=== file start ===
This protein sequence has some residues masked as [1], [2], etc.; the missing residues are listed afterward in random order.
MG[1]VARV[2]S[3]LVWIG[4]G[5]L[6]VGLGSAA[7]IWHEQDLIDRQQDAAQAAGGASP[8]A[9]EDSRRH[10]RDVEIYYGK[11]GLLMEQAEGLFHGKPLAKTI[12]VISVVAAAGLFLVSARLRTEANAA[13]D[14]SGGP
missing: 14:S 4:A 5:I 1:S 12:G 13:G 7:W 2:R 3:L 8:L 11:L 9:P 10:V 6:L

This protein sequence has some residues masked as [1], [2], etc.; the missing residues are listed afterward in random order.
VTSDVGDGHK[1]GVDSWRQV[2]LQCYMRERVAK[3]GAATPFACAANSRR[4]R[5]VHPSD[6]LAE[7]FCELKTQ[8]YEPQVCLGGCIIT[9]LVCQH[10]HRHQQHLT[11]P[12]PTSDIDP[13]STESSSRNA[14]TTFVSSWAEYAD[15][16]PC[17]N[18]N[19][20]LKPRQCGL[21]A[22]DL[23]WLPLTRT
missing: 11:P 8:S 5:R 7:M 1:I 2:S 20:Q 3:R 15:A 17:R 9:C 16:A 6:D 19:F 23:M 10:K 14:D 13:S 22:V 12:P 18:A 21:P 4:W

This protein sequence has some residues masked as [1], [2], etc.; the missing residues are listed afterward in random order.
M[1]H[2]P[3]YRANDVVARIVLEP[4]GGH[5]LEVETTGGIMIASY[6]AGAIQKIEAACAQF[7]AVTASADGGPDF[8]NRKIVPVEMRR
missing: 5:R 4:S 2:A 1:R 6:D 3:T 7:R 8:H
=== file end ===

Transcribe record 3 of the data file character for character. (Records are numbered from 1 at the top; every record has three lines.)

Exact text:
This protein sequence has some residues masked as [1], [2], etc.; the missing residues are listed afterward in random order.
M[1]H[2]P[3]YRANDVVARIVLEP[4]GGH[5]LEVETTGGIMIASY[6]AGAIQKIEAACAQF[7]AVTASADGGPDF[8]NRKIVPVEMRR
missing: 5:R 4:S 2:A 1:R 6:D 3:T 7:R 8:H